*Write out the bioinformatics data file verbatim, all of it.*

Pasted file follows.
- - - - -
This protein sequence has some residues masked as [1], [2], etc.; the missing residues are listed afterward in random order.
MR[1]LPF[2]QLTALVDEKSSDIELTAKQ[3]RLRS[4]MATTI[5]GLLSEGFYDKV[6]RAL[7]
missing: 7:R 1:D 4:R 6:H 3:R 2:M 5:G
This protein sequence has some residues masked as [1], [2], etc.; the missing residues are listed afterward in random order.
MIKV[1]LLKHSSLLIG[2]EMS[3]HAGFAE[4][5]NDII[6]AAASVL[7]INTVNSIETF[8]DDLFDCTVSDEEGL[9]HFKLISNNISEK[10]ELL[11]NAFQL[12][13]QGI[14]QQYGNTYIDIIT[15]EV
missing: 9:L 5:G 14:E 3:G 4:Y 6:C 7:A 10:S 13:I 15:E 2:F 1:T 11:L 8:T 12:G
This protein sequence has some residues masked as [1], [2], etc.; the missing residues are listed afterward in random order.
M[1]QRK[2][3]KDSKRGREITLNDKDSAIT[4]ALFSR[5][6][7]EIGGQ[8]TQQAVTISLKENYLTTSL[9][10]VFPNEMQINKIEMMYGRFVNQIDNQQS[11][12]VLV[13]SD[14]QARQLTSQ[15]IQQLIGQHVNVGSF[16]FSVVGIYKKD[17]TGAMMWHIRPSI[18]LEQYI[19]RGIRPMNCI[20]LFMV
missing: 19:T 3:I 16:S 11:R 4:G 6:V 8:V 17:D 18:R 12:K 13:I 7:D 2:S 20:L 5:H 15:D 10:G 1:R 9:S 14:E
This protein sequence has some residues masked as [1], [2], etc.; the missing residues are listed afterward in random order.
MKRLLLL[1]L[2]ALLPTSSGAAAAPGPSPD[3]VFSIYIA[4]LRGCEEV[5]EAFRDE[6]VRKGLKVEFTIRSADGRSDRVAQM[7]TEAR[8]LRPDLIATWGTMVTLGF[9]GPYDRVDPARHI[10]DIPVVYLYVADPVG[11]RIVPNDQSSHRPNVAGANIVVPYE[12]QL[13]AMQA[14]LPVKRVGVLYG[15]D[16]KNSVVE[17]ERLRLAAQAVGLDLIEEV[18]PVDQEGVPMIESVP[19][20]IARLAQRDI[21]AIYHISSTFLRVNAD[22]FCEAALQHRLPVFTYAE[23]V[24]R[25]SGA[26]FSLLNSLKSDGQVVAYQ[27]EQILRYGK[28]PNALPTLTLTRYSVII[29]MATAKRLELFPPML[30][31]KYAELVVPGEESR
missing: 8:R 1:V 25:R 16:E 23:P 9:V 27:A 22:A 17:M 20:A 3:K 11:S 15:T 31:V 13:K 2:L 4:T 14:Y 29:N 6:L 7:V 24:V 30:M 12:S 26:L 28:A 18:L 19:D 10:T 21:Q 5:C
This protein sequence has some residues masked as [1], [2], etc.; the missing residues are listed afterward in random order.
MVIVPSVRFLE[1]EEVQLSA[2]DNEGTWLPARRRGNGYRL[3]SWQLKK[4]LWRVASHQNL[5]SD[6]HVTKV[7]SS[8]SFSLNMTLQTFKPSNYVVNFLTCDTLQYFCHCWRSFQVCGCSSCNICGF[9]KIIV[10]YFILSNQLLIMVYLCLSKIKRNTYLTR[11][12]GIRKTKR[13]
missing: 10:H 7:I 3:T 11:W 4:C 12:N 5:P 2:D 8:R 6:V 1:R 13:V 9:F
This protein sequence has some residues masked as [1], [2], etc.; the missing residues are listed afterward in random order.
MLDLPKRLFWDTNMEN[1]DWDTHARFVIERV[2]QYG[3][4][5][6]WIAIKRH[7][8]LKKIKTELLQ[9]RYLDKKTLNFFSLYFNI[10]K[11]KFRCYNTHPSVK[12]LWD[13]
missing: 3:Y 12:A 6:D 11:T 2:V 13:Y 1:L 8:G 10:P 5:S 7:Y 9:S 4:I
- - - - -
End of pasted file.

This protein sequence has some residues masked as [1], [2], etc.; the missing residues are listed afterward in random order.
MR[1]LPF[2]QLTALVDEKSSDIELTAKQ[3]RLRS[4]MATTI[5]GLLSEGFYDKV[6]RAL[7]
missing: 7:R 1:D 4:R 6:H 3:R 2:M 5:G
This protein sequence has some residues masked as [1], [2], etc.; the missing residues are listed afterward in random order.
MIKV[1]LLKHSSLLIG[2]EMS[3]HAGFAE[4][5]NDII[6]AAASVL[7]INTVNSIETF[8]DDLFDCTVSDEEGL[9]HFKLISNNISEK[10]ELL[11]NAFQL[12][13]QGI[14]QQYGNTYIDIIT[15]EV
missing: 9:L 5:G 14:E 3:G 4:Y 6:C 7:A 10:S 13:I 15:E 2:F 1:T 11:L 8:T 12:G
This protein sequence has some residues masked as [1], [2], etc.; the missing residues are listed afterward in random order.
M[1]QRK[2][3]KDSKRGREITLNDKDSAIT[4]ALFSR[5][6][7]EIGGQ[8]TQQAVTISLKENYLTTSL[9][10]VFPNEMQINKIEMMYGRFVNQIDNQQS[11][12]VLV[13]SD[14]QARQLTSQ[15]IQQLIGQHVNVGSF[16]FSVVGIYKKD[17]TGAMMWHIRPSI[18]LEQYI[19]RGIRPMNCI[20]LFMV
missing: 19:T 3:I 16:S 11:R 4:G 6:V 8:V 17:D 18:R 12:K 13:I 7:D 2:S 20:L 5:H 15:D 10:G 1:R 9:S 14:E
This protein sequence has some residues masked as [1], [2], etc.; the missing residues are listed afterward in random order.
MKRLLLL[1]L[2]ALLPTSSGAAAAPGPSPD[3]VFSIYIA[4]LRGCEEV[5]EAFRDE[6]VRKGLKVEFTIRSADGRSDRVAQM[7]TEAR[8]LRPDLIATWGTMVTLGF[9]GPYDRVDPARHI[10]DIPVVYLYVADPVG[11]RIVPNDQSSHRPNVAGANIVVPYE[12]QL[13]AMQA[14]LPVKRVGVLYG[15]D[16]KNSVVE[17]ERLRLAAQAVGLDLIEEV[18]PVDQEGVPMIESVP[19][20]IARLAQRDI[21]AIYHISSTFLRVNAD[22]FCEAALQHRLPVFTYAE[23]V[24]R[25]SGA[26]FSLLNSLKSDGQVVAYQ[27]EQILRYGK[28]PNALPTLTLTRYSVII[29]MATAKRLELFPPML[30][31]KYAELVVPGEESR
missing: 8:R 1:V 25:R 16:E 23:P 9:V 27:A 22:A 17:M 20:A 3:K 11:S 15:T 31:V 13:K 2:L 4:T 14:Y 29:N 6:L 7:V 24:V 30:M 12:S 26:L 28:A 18:L 19:D 10:T 21:Q 5:C
This protein sequence has some residues masked as [1], [2], etc.; the missing residues are listed afterward in random order.
MVIVPSVRFLE[1]EEVQLSA[2]DNEGTWLPARRRGNGYRL[3]SWQLKK[4]LWRVASHQNL[5]SD[6]HVTKV[7]SS[8]SFSLNMTLQTFKPSNYVVNFLTCDTLQYFCHCWRSFQVCGCSSCNICGF[9]KIIV[10]YFILSNQLLIMVYLCLSKIKRNTYLTR[11][12]GIRKTKR[13]
missing: 10:H 7:I 3:T 11:W 4:C 12:N 5:P 2:D 8:R 6:V 1:R 13:V 9:F
This protein sequence has some residues masked as [1], [2], etc.; the missing residues are listed afterward in random order.
MLDLPKRLFWDTNMEN[1]DWDTHARFVIERV[2]QYG[3][4][5][6]WIAIKRH[7][8]LKKIKTELLQ[9]RYLDKKTLNFFSLYFNI[10]K[11]KFRCYNTHPSVK[12]LWD[13]
missing: 3:Y 12:A 6:D 11:T 2:V 13:Y 1:L 8:G 10:P 5:S 7:Y 9:S 4:I